Thursday, March 8, 2012

Scorpions - Blackout

In March of 1982, the German heavy-metal band Scorpions released its eighth studio album.

The Platinum selling Blackout went to number 12 on both the charts in both Switzerland and Finland, number 11 in both the UK and Canada, number 10 in both Germany and on the US Billboard Hot 200, and number 1 in France.

Side one begins with the title track. “Blackout” wastes not time getting us right into the music thanks to its driving drums of Herman Rarebell and the steady guitars of Matthias Jabs, Rudolph Schenker and Francis Buchholtz. And I can’t forget the unique vocal sounds of Klaus Meine. The glass shattering at the end is a nice touch as it mirrors perfectly with the album‘s cover art. This song is a great way to kick off the record.

The second single was “Can’t Live Without You”; it reached number 63 in the UK, number 47 on the US Mainstream Rock charts and number 17 in France. This track keeps up the high energy, in your face attitude that I like in my metal music.

“No One Like You”, the first single, went to number 64 in the UK, number 65 on the US Billboard Hot 100 and number 1 on the US Mainstream Rock charts. I remember this one fondly from the early days of MTV; the video got a lot of airplay and made that opening guitar riff easily identifiable. The song also became a popular slower dance tune as school functions (those guitar grinds were perfect for teens who wanted to get close).

“You Give Me All I Need” too opens with a slower verse. The tempo eventually builds a bit to the chorus.

After two ballads, the Scorpions get back to throwing down with “Now!” The song reminds me a bit of Led Zeppelin in spots.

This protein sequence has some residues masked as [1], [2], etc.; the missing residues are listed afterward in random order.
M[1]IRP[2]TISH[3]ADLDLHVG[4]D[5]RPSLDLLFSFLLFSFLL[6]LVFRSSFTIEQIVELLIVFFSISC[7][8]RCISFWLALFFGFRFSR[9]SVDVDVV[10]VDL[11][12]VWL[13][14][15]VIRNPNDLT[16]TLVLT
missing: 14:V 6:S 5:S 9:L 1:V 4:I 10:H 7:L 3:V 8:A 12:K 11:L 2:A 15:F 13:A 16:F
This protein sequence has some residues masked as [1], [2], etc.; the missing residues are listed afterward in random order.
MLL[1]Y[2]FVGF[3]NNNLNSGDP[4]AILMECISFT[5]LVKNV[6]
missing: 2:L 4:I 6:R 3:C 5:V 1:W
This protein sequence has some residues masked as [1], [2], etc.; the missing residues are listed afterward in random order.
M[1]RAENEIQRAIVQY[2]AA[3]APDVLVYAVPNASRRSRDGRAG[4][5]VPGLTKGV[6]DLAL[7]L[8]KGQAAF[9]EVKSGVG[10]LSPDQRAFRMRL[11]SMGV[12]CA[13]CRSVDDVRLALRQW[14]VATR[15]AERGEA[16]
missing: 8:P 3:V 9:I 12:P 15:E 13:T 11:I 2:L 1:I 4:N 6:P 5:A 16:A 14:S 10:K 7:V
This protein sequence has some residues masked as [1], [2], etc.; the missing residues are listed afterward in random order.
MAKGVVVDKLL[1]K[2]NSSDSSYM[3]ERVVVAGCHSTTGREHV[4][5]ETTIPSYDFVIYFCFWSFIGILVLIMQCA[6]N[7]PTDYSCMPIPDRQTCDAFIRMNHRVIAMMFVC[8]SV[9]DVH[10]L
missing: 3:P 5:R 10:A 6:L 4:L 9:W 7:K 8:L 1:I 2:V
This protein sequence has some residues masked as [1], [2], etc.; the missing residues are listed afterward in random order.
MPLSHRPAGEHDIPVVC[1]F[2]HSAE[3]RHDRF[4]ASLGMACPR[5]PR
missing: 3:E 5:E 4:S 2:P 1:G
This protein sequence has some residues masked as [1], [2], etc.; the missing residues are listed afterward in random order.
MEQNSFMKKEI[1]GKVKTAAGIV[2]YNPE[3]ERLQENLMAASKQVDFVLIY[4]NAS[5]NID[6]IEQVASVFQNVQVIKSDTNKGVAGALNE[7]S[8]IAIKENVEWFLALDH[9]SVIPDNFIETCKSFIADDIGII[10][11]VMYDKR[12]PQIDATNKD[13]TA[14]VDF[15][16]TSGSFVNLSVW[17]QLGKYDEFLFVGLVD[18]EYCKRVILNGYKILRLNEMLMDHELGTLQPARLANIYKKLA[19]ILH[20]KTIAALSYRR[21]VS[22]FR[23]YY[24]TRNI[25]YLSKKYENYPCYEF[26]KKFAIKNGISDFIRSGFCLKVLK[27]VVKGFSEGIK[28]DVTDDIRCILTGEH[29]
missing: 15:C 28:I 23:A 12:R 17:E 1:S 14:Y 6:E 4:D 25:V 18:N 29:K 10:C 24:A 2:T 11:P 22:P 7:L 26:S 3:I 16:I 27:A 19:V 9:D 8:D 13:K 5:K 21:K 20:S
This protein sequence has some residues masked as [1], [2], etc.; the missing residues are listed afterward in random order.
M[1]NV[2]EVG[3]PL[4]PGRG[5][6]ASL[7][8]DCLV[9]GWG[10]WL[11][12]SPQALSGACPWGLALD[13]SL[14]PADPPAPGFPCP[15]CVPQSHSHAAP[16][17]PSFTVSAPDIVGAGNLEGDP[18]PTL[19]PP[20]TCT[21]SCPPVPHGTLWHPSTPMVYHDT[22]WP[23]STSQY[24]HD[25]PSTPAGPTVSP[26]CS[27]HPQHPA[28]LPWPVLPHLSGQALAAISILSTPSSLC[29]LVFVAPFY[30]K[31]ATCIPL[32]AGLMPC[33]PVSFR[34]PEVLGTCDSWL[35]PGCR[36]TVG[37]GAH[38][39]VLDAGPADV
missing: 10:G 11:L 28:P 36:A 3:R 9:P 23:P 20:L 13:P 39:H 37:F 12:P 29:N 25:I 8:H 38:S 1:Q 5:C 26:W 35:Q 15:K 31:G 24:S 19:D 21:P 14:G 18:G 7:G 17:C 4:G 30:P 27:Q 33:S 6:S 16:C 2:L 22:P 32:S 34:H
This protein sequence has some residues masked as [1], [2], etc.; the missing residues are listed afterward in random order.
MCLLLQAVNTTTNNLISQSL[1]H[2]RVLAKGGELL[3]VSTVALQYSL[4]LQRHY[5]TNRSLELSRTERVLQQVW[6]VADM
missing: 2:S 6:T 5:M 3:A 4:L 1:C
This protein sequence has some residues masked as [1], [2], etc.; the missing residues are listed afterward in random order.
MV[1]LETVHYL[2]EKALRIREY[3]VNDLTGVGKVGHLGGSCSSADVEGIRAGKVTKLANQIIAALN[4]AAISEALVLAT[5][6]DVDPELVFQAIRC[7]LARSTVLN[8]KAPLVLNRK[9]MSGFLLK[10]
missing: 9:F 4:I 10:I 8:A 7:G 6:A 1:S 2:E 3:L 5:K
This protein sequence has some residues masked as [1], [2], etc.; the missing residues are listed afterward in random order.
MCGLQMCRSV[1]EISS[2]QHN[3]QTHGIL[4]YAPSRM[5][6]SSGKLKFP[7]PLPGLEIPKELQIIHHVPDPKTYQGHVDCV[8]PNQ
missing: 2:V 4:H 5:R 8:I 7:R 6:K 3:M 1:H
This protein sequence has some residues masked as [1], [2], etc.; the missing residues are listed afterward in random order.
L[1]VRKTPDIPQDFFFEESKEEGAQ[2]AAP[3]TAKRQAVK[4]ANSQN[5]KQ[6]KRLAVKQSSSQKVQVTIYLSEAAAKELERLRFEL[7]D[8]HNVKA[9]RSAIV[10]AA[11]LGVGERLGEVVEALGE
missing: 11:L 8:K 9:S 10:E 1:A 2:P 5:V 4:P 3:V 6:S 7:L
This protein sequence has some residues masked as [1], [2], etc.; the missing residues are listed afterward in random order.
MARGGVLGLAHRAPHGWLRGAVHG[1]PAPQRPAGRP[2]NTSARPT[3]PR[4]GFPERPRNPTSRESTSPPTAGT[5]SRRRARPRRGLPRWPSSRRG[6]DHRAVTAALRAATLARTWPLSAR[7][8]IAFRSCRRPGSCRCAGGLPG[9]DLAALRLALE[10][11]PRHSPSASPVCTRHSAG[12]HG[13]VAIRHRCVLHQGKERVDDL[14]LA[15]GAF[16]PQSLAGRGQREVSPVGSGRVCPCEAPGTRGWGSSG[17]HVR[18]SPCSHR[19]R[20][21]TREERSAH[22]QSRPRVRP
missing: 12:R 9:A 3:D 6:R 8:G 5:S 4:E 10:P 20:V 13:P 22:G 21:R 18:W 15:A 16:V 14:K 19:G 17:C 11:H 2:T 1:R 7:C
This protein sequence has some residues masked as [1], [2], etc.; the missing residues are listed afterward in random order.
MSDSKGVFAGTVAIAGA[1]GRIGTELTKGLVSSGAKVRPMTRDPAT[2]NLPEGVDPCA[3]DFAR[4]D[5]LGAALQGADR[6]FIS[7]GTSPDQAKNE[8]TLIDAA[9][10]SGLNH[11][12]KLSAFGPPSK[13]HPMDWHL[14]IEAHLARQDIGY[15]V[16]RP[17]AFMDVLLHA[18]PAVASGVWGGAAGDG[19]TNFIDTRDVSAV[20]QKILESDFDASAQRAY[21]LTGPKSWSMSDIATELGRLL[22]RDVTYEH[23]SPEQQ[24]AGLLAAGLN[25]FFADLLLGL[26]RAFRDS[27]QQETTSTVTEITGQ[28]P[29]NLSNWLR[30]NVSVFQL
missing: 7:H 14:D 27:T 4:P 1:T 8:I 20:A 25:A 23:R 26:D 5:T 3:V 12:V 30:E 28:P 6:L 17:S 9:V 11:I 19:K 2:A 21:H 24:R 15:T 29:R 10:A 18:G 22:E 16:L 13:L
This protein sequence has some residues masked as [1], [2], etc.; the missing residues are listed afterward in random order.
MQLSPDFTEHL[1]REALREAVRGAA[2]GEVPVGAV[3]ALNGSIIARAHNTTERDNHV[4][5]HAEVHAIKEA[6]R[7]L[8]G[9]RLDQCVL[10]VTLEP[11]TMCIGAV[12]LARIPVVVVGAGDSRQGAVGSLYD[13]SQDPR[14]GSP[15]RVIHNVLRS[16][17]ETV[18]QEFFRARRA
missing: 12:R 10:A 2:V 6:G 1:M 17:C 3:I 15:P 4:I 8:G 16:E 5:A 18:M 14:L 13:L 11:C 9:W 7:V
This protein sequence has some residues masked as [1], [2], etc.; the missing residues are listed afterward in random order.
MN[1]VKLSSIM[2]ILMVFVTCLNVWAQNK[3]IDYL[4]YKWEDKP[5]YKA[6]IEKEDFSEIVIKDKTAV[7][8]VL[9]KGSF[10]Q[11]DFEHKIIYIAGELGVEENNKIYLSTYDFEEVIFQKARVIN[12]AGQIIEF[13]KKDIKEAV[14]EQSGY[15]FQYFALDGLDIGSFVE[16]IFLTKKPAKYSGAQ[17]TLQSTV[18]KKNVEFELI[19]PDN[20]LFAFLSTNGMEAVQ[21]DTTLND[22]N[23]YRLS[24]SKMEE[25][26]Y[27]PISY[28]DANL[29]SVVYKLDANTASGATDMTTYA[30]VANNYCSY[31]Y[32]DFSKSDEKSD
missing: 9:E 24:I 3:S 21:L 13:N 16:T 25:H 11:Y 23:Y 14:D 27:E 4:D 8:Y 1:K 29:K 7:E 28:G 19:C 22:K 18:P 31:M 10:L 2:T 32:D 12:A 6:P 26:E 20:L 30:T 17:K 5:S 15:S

Side two explodes with “Dynamite”, a sexually charged tune. This reminds me a little of their later tune “Rock You Like a Hurricane” which is my favorite from the band.

“Arizona” is a jamming ode to a geographically named woman.

“China White” has a solid, heavy groove thanks to the combination on the guitars. This is the longest track on the album, clocking in at close to seven minutes. It gives the band plenty of room to really work this one well.

The album closes with “When the Smoke Is Going Down”, a beautiful ballad that lets Meine really ring out the emotions.

I was in my junior year of high school when the Scorpions released Blackout . While I did not have a lot of metal in my vinyl collection, my best friend John certainly did. This album was right up his musical alley and we’d listen to this one while we hung out at his house on weekends. I think 30 years later it holds up well. There is no denying this band had a really tight sound and delivered it with clean precision.

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